A big decision for Boeing’s next CEO: Is it time for a new plane?

As Boeing faces increased competition from Airbus, the company is expected to appoint a new CEO by the end of the year.

A Mukilteo Speedway sign hangs at an intersection along the road in Mukilteo. (Ryan Berry / The Herald)
Mukilteo Speedway name change is off to a bumpy start

The city’s initial crack at renaming the main drag got over 1,500 responses. Most want to keep the name.

Two workers walk past a train following a press event at the Lynnwood City Center Link Station on Friday, June 7, 2024, in Lynnwood, Washington. (Ryan Berry / The Herald)
Trains up and running on Lynnwood Link — but no passengers quite yet

Officials held an event at the Lynnwood station announcing the start of “pre-revenue” service. Passengers still have to wait till August.

Nedra Vranish, left, and Karen Thordarson, right browse colorful glass flowers at Fuse4U during Sorticulture on Friday, June 7, 2024, in Everett, Washington. (Olivia Vanni / The Herald)
A promenade through Everett’s popular Sorticulture garden festival

Check out a gallery of the festival’s first day.

Left to right, Everett Pride board members Ashley Turner, Bryce Laake, and Kevin Daniels pose for a photo at South Fork Bakery in Everett, Washington on Sunday, May 26, 2024. (Annie Barker / The Herald)
Second Everett Pride aims for even bigger rainbow of festivities

Organizers estimated about 3,000 people attended the first block party in Everett. This year, they’re aiming for 10,000.

Dave Calhoun speaks during a 2017 interview in New York. (Christopher Goodney/Bloomberg)
Lawmakers to confront Boeing CEO on mounting quality and safety issues

Before the Tuesday hearing, a congressional subcommittee accused Boeing of mismanaging parts and cutting quality inspections.

School board members listen to public comment during a Marysville School Board meeting on Monday, June 3, 2024 in Marysville, Washington. Rinehardt is seated third from left. (Olivia Vanni / The Herald)
Marysville school board president resigns amid turmoil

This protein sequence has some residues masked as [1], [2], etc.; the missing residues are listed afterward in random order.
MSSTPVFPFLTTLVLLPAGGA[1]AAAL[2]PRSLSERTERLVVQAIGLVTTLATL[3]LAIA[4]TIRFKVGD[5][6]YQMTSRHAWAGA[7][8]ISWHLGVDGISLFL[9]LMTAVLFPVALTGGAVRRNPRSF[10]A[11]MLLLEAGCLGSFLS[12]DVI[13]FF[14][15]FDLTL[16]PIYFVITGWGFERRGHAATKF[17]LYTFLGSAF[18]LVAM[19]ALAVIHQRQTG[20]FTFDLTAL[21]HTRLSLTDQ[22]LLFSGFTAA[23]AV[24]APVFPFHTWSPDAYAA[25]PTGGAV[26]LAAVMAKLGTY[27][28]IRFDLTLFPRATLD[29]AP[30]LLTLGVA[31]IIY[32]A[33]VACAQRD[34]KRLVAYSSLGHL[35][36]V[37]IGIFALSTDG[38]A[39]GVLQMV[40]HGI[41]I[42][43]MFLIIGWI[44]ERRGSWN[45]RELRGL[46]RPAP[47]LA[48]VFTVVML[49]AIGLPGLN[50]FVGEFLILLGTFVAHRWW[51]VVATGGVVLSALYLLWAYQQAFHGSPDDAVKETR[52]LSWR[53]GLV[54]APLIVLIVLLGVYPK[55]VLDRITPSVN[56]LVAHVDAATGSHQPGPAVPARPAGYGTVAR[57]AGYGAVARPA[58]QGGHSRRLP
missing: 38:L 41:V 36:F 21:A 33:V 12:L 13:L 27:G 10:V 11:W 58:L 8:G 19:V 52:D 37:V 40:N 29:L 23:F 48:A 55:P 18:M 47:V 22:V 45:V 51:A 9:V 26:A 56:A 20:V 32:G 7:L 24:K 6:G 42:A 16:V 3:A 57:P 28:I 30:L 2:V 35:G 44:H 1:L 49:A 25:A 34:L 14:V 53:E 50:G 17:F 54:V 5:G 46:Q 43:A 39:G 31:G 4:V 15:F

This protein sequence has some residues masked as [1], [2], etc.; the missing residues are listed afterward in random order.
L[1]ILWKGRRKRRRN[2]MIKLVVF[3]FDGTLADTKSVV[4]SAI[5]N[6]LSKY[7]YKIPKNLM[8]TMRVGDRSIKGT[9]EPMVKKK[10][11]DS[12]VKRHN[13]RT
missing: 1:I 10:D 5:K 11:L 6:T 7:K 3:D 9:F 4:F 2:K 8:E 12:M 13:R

Wade Rinehardt’s resignation, announced at Monday’s school board meeting, continues a string of tumultuous news in the district.

The I-5, Highway 529 and the BNSF railroad bridges cross over Union Slough as the main roadways for north and southbound traffic between Everett and Marysville. (Olivia Vanni / The Herald)
Highway 529 squeeze starts now between Everett, Marysville

Following a full closure for a night, starting late Sunday, Highway 529 will slim down to two lanes for months near the Snohomish River Bridge.

A BNSF train crosses Grove St/72nd St, NE in Marysville, Washington on March 17, 2022. Marysville recently got funding for design work for an overcrossing at the intersection. (Kevin Clark / The Herald)
BNSF owes nearly $400M to Washington tribe, judge rules

A federal judge ruled last year that the railroad trespassed as it sent trains carrying crude oil through the Swinomish Reservation.

Everett Housing Authority is asking for city approval for its proposed development of 16 acres of land currently occupied by the vacant Baker Heights public housing development on Tuesday, Oct. 18, 2022, in Everett, Washington. (Olivia Vanni / The Herald)
Everett inches closer to Park District affordable housing plan

Building heights — originally proposed at 15 stories tall — could be locked in with council approval in July.

Mountlake Terrace maintenance crew Ty Burns begins demolishing “the bunkers” on Monday, June 10, 2024 in Mountlake Terrace, Washington. (Olivia Vanni / The Herald)
Eyesore no more: After decades, Mountlake Terrace bunkers bite the dust

The bunkers held a storehouse of history, much of it moldy, outdated and unwanted.

The intersection of Larch Way, Logan Road and Locust Way on Wednesday, March 27, 2024 in Alderwood Manor, Washington. (Annie Barker / The Herald)
Roundabout project to shut down major Bothell intersection for months

The $4.5 million project will rebuild the four-way stop at Larch and Locust ways. The detour will stretch for miles.

Support local journalism

If you value local news, make a gift now to support the trusted journalism you get in The Daily Herald. Donations processed in this system are not tax deductible.